Kyotofu South; Soup Nazi Not Feeling the Love Out of N.Y.

Kyotofu really is expanding downtown with a second outlet that should be completed by next summer. In the meantime, its delicate Japanese treats will also be available at a new midtown tea shop opening this month. [Mouthing Off/Food & Wine] The Bleecker Street Magnolia Bakery has renewed its lease for another ten years. [Eater] CJ continues to fantasize openly about cooking Padma breakfast. [Eater LA] Related: ‘Top Chef’ Non-Winner CJ on the Broccolini Backstory, and Why Hung's Food Is Soulless

Olives the Nightclub? Bring On an International Box

Todd English may want to get in on the hip parade surrounding La Esquina by opening his own Kenmare spot with nightlife guru Joe Vicari. [NYP] There’s a rumor that Simon Hammerstein wants to open an international Box and bring his gross anthems to London. [Down by the Hipster] Related: Narcissistic and Highly Intoxicated Box Patrons Want Totally Gross Anthems, Says Owner Could Kyotofu and its killer cupcake be expanding with a space downtown? [Eater] Related: Best Cupcake 2007 [NYM]

Former Gertel's Bakery Foe Turns Fallen Kosher Comrade on the Lower East Side

Hell’s Kitchen: Kyotofu has planned a sake dinner for August 26 from 7 to 9:30 p.m. that features five types of sake, a tasting menu, and cocktails for $60. [Grub Street] Lower East Side: Moishe’s bakery at 504 Grand Street will soon serve wholesale products from recently closed-out kosher competitor Gertel’s. [Lost City] Spitzer’s Corner began its soft opening this weekend and was already chock-full of jolly drinkers. [Eater] Midtown West: BLT Market (from this week’s Openings) won’t be serving dinner until Thursday, but here’s a peek at the interior to sate any premature curiosity. [Restaurant Girl] Sunset Park: The taqueria Tacos 2004 draws legions of immigrants who come to twirl the waitresses across a teeny dance floor. [NYT] West Village: Next Monday at 7:30 p.m. winemaker Alain Rochard of the Languedoc will host a four-course dinner and wine-pairing at Provence restaurant. [Strong Buzz]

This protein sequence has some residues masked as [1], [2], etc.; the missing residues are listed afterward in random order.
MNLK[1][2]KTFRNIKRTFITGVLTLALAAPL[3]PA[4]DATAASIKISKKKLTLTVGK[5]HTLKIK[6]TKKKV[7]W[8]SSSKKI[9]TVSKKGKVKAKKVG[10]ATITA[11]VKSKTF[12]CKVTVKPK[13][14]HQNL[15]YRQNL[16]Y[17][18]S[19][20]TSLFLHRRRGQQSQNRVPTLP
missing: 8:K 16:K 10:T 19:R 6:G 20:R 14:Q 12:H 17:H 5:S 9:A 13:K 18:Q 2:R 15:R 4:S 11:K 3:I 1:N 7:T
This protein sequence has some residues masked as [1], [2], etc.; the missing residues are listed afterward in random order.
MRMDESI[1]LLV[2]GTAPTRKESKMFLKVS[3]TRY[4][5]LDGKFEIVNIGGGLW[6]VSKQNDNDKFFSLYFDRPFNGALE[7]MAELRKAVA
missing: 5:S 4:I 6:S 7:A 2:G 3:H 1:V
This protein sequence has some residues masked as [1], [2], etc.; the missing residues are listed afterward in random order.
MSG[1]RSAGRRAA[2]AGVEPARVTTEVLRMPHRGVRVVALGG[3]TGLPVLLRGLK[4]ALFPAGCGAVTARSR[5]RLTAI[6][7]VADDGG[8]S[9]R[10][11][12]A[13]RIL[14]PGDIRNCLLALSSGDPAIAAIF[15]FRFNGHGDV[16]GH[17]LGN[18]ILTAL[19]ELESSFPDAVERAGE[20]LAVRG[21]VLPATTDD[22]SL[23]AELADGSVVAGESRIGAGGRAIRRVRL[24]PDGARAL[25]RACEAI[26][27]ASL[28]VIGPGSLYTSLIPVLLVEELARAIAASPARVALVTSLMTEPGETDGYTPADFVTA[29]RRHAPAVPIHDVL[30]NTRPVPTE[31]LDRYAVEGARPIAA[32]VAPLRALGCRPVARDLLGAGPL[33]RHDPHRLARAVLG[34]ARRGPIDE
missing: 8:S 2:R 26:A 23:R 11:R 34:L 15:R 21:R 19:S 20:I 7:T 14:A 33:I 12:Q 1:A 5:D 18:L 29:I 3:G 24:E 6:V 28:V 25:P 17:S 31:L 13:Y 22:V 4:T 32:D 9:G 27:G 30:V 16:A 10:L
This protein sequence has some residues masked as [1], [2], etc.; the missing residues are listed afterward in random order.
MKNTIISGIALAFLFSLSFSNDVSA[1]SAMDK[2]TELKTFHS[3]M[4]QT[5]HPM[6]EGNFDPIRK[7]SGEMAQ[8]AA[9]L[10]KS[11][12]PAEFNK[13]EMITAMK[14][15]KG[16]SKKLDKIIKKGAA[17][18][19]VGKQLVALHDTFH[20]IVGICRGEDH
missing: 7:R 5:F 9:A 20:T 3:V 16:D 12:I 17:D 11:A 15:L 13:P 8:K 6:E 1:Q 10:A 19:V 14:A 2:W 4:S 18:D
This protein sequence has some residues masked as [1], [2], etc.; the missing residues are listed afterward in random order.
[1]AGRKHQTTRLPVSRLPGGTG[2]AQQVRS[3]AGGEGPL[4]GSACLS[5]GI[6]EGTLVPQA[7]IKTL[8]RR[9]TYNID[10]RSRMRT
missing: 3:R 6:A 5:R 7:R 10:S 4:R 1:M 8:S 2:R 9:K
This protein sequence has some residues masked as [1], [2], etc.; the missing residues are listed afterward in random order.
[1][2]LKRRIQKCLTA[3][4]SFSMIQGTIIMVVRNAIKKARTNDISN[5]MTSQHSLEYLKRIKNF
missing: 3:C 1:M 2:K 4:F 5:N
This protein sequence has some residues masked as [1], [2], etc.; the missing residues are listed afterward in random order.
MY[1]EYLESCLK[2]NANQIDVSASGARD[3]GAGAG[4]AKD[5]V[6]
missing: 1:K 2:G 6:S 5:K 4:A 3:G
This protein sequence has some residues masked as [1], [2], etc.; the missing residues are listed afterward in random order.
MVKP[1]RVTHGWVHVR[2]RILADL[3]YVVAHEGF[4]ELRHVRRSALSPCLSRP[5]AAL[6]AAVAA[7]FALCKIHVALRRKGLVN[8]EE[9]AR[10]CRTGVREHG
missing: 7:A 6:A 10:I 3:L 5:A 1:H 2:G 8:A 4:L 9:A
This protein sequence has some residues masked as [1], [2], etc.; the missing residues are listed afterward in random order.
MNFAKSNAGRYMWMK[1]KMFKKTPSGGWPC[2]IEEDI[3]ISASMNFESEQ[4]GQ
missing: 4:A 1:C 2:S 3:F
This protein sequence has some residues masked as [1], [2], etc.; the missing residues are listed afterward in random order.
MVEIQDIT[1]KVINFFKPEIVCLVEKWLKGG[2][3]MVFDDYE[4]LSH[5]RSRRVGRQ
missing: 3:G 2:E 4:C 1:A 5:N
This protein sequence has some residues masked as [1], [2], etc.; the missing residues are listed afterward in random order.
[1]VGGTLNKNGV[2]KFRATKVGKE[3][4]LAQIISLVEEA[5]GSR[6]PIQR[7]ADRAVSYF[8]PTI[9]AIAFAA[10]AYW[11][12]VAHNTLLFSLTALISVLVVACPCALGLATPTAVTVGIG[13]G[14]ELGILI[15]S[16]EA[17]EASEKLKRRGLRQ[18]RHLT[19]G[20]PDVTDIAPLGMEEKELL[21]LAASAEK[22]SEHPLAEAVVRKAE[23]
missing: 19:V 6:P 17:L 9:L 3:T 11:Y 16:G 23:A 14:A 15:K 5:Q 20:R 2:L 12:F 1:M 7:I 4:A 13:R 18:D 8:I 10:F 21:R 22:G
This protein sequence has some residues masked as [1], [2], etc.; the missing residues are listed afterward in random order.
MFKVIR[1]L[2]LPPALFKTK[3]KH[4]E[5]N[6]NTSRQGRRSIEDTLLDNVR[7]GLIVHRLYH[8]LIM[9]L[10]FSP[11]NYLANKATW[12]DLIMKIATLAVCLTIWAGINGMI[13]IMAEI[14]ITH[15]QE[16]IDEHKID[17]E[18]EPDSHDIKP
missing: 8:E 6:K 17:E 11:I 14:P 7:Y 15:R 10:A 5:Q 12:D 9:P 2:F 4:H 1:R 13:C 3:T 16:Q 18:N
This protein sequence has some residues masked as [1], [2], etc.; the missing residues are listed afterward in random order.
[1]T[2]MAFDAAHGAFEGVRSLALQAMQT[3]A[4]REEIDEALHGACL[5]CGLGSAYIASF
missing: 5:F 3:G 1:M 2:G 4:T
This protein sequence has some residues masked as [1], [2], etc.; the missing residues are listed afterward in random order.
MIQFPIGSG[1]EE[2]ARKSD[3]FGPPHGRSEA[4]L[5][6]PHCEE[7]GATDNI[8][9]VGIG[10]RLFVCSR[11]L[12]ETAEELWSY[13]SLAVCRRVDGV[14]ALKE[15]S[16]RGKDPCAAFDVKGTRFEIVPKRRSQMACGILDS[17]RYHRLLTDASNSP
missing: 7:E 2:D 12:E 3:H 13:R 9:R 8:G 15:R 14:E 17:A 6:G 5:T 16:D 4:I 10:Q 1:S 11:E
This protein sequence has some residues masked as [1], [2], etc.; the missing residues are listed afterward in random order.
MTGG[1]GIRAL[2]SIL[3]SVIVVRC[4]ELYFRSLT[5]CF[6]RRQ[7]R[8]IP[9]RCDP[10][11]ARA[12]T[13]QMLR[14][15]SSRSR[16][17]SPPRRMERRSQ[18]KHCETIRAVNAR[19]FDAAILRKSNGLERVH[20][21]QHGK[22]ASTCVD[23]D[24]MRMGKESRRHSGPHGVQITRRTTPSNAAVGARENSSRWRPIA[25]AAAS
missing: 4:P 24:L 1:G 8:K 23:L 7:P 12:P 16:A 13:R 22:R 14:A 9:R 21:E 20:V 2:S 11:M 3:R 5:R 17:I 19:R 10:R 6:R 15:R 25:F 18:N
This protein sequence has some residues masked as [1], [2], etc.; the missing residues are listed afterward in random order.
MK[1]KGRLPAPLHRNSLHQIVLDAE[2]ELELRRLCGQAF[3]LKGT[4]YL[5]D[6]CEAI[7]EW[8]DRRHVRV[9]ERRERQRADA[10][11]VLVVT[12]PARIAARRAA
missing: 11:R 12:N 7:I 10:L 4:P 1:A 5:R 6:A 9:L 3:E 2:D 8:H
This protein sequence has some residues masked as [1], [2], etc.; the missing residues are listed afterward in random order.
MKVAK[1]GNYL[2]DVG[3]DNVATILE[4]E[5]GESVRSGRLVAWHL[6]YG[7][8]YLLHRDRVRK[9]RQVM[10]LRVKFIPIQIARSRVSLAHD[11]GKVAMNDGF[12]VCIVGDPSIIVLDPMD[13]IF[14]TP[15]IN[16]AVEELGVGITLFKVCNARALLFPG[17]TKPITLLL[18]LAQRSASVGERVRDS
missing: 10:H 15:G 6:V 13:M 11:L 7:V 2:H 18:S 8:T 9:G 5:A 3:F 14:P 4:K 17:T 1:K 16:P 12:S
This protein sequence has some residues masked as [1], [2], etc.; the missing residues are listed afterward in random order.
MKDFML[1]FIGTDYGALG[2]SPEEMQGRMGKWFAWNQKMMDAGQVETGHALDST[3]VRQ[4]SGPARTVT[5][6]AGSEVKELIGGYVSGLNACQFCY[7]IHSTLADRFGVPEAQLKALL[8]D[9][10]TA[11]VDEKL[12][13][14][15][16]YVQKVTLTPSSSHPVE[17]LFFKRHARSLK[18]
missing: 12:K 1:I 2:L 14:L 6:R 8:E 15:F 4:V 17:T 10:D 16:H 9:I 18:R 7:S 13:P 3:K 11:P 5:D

Ready, Set … Start Trying to Book the Six Columbus Roof

Columbus Circle: You can start booking private events for the Six Columbus rooftop now. [Down by the Hipster] East Village: Black and White and Central Bar are among the establishments facing a crackdown on liquor licensing. [Eater] Harlem: Unemployment rather than piety may lure you to the Broadway Presbyterian Church, where Starbucks will hold an open call for its new store. [Uptown Flavor] Hell’s Kitchen: Kyotofu now serves tofu and soy-milk ice cream. [Grub Street] Meatpacking District: The previously unnamed concrete garden on Little West 12th Street has reemerged as Revel after a manicure and a menu from the owner of Barolo and I Tre Merli. [Restaurant Girl] Midtown West: This close-up of Carnegie John’s burger explains exactly why we picked it in our rundown of street-food favorites. [A Hamburger Today]